In the database, we will replace your name with a code number to hide your identity in the data. Only qualified and approved scientists and researchers will have access to these anonymized data, meaning they will not have access to your name, address, phone number, or other personal information that could reveal your identity. They will study the anonymized information from the PIPER to look for trends or common issues that many women, or certain groups of women, may experience. For instance, they might discover that 40 out of 1,000 PIPER participants reported having severe muscle pain shortly after a certain medication. But they won’t know who any of those women are. The PIPER may also share anonymized information with other databases, registries, and data repositories. Combining the PIPER’s data with other sources may help us expand our knowledge about pregnancy and could lead to new study ideas and future treatments.
Will you tell anyone that I am taking part in the PIPER?
No. The PIPER will not reveal to anyone that you, specifically, are part of the project.
How secure is my information?
The PIPER will maintain all of the information you provide in a safe, secure computer database that conforms with government security requirements, including the Federal Information Security Management Act of 2002 (FISMA, 44 U.S.C. § 3541).
The first step in securing your information is for you to use a password that is difficult for someone to guess and that you do not share with anyone. In addition, if you are accessing the PIPER using a cell phone or other mobile device, having a passcode on your device will improve security of your data. Although we are using many tools and practices to ensure the security of information saved in the PIPER, we cannot guarantee the security of data on your computer or mobile device. We also cannot guarantee the security of data while it is being sent to the PIPER database from your computer or mobile device.
What happens to my information when the PIPER ends?
After the PIPER ends, we will continue to keep the information you provided in a secure database, and your identity will remain protected. Anonymized data—data without participants’ identities or any information that could reveal their identities—from the PIPER will continue to be available for researchers to study for many years after the project ends. The PIPER anonymized data may be requested by doctors, scientists, and other interested parties who want to do their own research on pregnancy and/or who want figure out how many the PIPER participants may be eligible for other research studies.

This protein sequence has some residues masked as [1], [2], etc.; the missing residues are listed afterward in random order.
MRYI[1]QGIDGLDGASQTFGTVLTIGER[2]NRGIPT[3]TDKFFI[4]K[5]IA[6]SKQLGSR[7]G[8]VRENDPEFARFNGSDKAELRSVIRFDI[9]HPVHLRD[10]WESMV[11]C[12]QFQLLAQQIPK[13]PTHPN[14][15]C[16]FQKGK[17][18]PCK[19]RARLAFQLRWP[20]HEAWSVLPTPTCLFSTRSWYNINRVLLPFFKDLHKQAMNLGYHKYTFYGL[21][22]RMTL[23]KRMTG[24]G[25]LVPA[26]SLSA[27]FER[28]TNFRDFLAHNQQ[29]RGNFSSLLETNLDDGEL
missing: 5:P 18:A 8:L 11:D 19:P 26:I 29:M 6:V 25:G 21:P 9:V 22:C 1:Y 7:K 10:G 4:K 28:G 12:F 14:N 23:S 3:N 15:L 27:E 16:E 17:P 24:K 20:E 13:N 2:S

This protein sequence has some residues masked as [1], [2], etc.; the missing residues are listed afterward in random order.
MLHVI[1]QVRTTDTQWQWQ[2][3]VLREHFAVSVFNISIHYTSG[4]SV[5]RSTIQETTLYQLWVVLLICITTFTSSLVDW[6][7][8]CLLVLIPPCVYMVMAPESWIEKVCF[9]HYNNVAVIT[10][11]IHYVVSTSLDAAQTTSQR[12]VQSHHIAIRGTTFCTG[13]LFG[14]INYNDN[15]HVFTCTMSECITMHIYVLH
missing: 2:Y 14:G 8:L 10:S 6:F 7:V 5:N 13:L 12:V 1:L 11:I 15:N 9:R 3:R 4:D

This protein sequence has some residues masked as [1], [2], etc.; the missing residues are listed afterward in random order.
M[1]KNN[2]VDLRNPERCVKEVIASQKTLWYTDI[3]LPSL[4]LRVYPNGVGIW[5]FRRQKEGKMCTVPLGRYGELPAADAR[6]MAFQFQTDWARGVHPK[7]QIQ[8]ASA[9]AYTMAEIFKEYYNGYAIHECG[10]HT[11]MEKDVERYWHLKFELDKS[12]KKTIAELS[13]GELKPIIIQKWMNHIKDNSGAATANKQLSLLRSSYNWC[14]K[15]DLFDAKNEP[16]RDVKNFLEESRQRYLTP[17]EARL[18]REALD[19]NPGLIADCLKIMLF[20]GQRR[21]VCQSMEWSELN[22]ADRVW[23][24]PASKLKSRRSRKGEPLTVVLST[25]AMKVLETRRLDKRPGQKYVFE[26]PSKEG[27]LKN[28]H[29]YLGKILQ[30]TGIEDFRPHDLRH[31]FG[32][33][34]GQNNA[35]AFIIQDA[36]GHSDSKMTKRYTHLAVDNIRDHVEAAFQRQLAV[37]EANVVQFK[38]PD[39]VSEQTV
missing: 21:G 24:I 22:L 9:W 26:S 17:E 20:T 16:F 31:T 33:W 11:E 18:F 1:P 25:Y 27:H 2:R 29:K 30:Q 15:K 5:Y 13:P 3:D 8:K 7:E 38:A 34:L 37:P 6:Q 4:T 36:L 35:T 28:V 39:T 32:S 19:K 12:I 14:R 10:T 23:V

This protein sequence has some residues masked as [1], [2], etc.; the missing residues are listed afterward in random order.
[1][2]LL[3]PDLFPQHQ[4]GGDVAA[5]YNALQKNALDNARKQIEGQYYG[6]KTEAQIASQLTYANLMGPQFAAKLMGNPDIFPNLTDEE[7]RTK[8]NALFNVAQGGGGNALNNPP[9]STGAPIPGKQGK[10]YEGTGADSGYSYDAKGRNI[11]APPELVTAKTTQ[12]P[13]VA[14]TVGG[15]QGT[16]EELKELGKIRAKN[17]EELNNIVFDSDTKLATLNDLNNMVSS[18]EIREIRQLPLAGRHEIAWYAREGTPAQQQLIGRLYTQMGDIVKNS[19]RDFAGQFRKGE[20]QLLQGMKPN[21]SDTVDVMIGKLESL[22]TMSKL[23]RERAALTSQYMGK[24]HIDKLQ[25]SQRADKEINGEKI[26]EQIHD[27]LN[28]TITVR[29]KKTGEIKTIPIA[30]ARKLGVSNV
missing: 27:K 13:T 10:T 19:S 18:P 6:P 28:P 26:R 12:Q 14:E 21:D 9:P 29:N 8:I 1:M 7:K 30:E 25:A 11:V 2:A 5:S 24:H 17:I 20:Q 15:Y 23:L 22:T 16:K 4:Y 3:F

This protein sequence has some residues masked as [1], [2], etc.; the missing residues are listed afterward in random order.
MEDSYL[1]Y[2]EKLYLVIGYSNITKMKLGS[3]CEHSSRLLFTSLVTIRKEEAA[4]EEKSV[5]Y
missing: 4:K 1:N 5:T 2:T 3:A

Who can "sign" the consent form?
Any woman who is pregnant and older than 18 years of age and who can complete the consent form for herself is eligible. Selecting the appropriate prompts in the consent form constitutes an electronic signature of the form and signifies acceptance of the risks and benefits involved in the PIPER.
If you have already joined PIPER, a copy of your signed Consent form is available in Edit Profile.
What if I change my mind about being in the PIPER?
It is your decision to take part in PIPER. You can decide to stop participating at any time: just stop entering information. You do not need to provide a reason for stopping your participation.
To withdraw from the PIPER, you can send an email to the PIPER Coordinators at PIPER@pregistry.com. Please specify in your email whether you want to:
Stop answering PIPER questionnaires and stop receiving the PIPER email reminders and other messages, or
Remove all of your information from the active database. Please keep in mind that we cannot get back any of your data included in de-identified data that was shared before the PIPER received and processed your request for removal.
Can I Register Now?
Yes, you can! Please, click the green button below.